The Grand Ole Opry
While I’ve always appreciated country music, I would never have called myself a fan…until last week when I had the opportunity to visit the Grand Ole Opry on a trip to Nashville, TN.
Thinking that this might be the only trip I make to the Opry, I went big, purchasing tickets to The Circle Room (May the Circle be Unbroken…) which gave us access to food and drink throughout the performance and exposure to one of the musicians, Charlie Worsham who, as it turned out, was also performing on the main stage that evening.
After being feted by Worsham, a 36-year-old down to earth, accomplished singer songwriter, we made our way to the main auditorium where we were greeted by the evening’s opening act, the Gatlin Brothers. While the performers who followed were unfamiliar to me, I couldn’t have been more impressed with each of their performances.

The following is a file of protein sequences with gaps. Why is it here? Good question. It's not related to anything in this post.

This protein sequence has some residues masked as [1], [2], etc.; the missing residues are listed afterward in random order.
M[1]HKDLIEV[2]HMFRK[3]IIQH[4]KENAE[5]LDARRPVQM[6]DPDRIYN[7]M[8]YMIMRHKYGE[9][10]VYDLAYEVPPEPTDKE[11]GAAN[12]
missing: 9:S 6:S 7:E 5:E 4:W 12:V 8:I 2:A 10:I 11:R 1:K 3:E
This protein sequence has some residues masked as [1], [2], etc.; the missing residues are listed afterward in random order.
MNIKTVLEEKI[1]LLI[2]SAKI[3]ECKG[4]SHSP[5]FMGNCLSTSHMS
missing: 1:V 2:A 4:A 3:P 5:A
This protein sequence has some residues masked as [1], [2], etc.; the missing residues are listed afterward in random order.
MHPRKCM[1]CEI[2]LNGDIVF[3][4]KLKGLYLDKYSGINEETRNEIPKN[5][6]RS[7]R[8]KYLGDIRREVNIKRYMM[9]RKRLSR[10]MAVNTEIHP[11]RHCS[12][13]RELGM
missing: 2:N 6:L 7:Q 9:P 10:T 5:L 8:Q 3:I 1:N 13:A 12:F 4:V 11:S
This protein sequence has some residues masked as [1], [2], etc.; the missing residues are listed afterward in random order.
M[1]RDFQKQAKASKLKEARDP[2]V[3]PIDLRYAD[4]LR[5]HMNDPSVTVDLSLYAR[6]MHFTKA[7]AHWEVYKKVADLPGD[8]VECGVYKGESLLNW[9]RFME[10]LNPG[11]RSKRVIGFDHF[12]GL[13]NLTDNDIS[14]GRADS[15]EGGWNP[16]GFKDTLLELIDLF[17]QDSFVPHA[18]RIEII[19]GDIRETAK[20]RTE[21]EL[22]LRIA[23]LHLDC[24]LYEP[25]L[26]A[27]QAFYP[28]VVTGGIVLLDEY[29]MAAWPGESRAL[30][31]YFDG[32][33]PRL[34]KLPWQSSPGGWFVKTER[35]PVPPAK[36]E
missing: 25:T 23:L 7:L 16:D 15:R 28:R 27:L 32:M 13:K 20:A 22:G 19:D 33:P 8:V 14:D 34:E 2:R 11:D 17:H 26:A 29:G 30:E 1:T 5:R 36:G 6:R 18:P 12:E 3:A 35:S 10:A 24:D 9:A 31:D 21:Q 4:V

The highlight of the evening was the induction of Charlie McCoy as a member of the Grand Ole Opry family. While initially I didn’t understand what this meant, I’ve since learned that the Opry which began in 1925, has only invited 228 acts to be members of the Opry. Currently there are only 68 living Grand Ole Opry members, seven of whom have retired from performing but still listed as standing members. On average only 2 or 3 individuals are invited to be members of the Opry each year so the fact that we were in attendance for McCoy’s induction was a rare treat.
While I had never heard of Charlie McCoy, we’ve all heard him. At the age of 81, McCoy is probably the most accomplished harmonica player in the world having performed with everyone from Elvis Presley to Bob Dylan as well as other artists too numerous to mention.
After initially serenading us with his version of the iconic Orange Blossom Special, McCoy shared that he's often asked if he has a favorite tune. After telling us that he did and that he was going to play it for us, his rendition of the classic Shenandoah brought tears to my eyes.